Those of you who watched Part 3 of the Ken Burns documentary Cancer: The Emperor of All Maladies last night might have been surprised to learn that the most promising breakthrough in cancer treatment today—immunotherapy—actually goes back more than 100 years, to a man named William Coley. Coley was a surgeon at Memorial Hospital who developed an approach to treating cancer that involved injecting patients with a mixture of heat-killed bacteria in the hopes of stimulating the body’s “resisting powers.”
Coley was inspired to pursue this approach after stumbling on the case of a patient whose cancer regressed after he came down with a severe skin infection. The documentary suggests that Coley’s approach was abandoned because other doctors could not replicate his results. But the story is a bit more complicated—and interesting—than that.
Coley’s approach was actually used by many doctors in the years around the turn of the century and after, including by the famous Mayo brothers (of the Mayo Clinic in Minnesota) and orthopedic surgeon Henry W. Meyerding. Meyerding used the toxins in conjunction with surgery for patients with bone cancer, achieving survival rates far higher than with surgery alone. Coley corresponded with many of the doctors who used the toxins and documented their results. (Coley never threw away any of these letters and they form the basis for a biography of Coley that the Cancer Research Institute will be publishing soon.)
Coley’s toxins were also used by Coley’s son Bradley, who was himself a surgeon at Memorial Hospital, well into the 1950s. You can meet one of those patients, still alive today, here.
If Coley’s method was sometimes successful, why then did it fall out of use? Two main factors account for this shift. First, Coley’s toxins were not easy to make or administer. Different formulations made by different laboratories had differing levels of potency. As well, Coley found that he needed to carefully tailor the injection schedule to each patient in order to induce and sustain a fever, which he believed was an important part of the mechanism of operation of the toxins. Few other physicians likely took the same careful and painstaking approach as he did.
Second, Coley’s toxins had the misfortune of being utilized right around the time that radiation therapy was coming into vogue. X-rays were discovered in 1895, and began to be used therapeutically to treat cancer by 1896. A few years later, the closely related Becquerel rays of radium were recognized as another effective form of radiation therapy. Unlike Coley’s toxins, radiation had clear and consistent results in nearly every patient.
“Those who have scrutinized Coley’s results have little doubt that these bacterial toxins were highly effective in some cases.” —Lloyd Old
Radiation also had the backing of powerful people at Memorial Hospital, including and especially James Ewing, who was director of the hospital and essentially Coley’s boss. Whereas Coley thought that radiation therapy was useful in some cases (and was in fact the first person to obtain X-ray machines for the hospital), Ewing believed that radiation therapy should form the backbone of treatment for essentially ever cancer patient. Ewing was encouraged in this view by a large financial gift from wealthy mining industrialist James Douglas, who was a strong advocate for radium. By the late 1920s, Memorial owned nearly 8 grams of radium (including the original batch produced by Marie Curie) and had become known as “radium hospital,” according to historian David Hess.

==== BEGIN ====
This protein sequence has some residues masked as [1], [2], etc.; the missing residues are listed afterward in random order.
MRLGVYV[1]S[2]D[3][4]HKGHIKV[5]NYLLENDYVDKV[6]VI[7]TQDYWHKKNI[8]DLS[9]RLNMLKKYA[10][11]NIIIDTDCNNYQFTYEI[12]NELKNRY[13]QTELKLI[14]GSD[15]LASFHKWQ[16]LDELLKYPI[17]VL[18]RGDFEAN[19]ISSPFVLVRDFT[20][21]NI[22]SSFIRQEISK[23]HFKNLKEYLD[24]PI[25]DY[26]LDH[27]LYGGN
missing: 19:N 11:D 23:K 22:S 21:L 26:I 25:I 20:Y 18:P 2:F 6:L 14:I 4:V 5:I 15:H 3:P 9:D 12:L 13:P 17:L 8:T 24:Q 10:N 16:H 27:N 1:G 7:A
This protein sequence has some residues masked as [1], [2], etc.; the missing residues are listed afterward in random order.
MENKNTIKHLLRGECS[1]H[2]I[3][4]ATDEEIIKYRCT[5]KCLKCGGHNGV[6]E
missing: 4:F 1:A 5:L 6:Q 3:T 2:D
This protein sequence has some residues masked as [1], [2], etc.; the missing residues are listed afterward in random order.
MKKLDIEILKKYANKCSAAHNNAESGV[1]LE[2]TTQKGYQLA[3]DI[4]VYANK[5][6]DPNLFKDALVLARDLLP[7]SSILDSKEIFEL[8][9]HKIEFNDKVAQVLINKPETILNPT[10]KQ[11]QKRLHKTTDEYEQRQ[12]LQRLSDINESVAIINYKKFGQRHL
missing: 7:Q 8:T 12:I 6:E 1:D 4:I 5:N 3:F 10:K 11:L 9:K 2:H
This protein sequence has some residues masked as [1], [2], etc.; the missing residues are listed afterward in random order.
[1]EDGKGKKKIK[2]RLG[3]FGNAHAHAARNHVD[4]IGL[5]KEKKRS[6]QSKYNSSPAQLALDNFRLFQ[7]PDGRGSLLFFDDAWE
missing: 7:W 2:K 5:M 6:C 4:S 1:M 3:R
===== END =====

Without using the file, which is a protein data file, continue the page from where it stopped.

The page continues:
The advent of chemotherapy, in the 1940s, pushed Coley’s toxins further to the margins of medicine. Another powerful figure at Memorial, Cornelius Rhoads, was as passionate a spokesman for chemo as Ewing had been for radiation. The head of research for the Chemical Warfare Division during WWII, Rhoads took a predictably military approach to combating cancer. He oversaw a massive screening program at Sloan Kettering geared toward identifying a chemical compound that might serve as a magic bullet against cancer. Rhoads was dismissive of individuals who did not share his faith in chemotherapy. In 1955, he ordered the manufacturing of Coley’s toxins at Memorial stopped, even while patients were still being treated with the therapy.
Coley’s toxins would likely have fallen completely into historical obscurity were it not for the efforts of his daughter, Helen Coley Nauts, to revive their reputation and use. In the years following her father’s death, she systematically tracked down case reports and long-term follow-up information on hundreds of patients treated with Coley’s toxins, by her father and other physicians around the world. In numerous articles and monographs, she presented abundant evidence that her father’s method had indeed worked in a significant number of patients. To help raise awareness of her findings, Nauts founded the Cancer Research Institute in 1953. Though it took many years, Nauts’s efforts to interest the mainstream medical establishment in her father’s method of cancer treatment were eventually successful.
“Those who have scrutinized Coley’s results have little doubt that these bacterial toxins were highly effective in some cases,” wrote Lloyd J. Old, M.D., who was associate director of Memorial Sloan Kettering, and also CRI’s medical director from 1971-2011.
Nowadays, it is fashionable to credit Coley with having started cancer immunotherapy, and with being “ahead of his time.” But that raises the obvious question: if today’s scientists agree that Coley’s toxins were effective at treating cancer, why aren’t they still being used?
Part of the answer to that question is logistics: in the wake of the thalidomide tragedy in Europe, in which women took a drug for morning sickness that turned out to cause birth defects, the FDA took a hard line on drug safety. In 1962, Congress passed the Kefauver-Harris amendment (aka the “Drug Efficacy Amendment”) to the Federal Food, Drug, and Cosmetic Act. This amendment introduced a requirement that drug manufacturers must provide proof of a drug’s safety and efficacy before it can be approved by the FDA. The amendment contained a clause that allowed long-used drugs such as aspirin to be grandfathered in. But in 1963 the FDA declared that Coley’s toxins were a “new drug” (despite having been used for more than 60 years) and could not be used in the U.S. without first going through rigorous clinical testing. To this day, anyone who wants to use the treatment must apply to the FDA for permission. This process is costly and time-consuming, and presents a major logistical hurdle to anyone wanting to study the toxins (though some studies have been conducted; see below).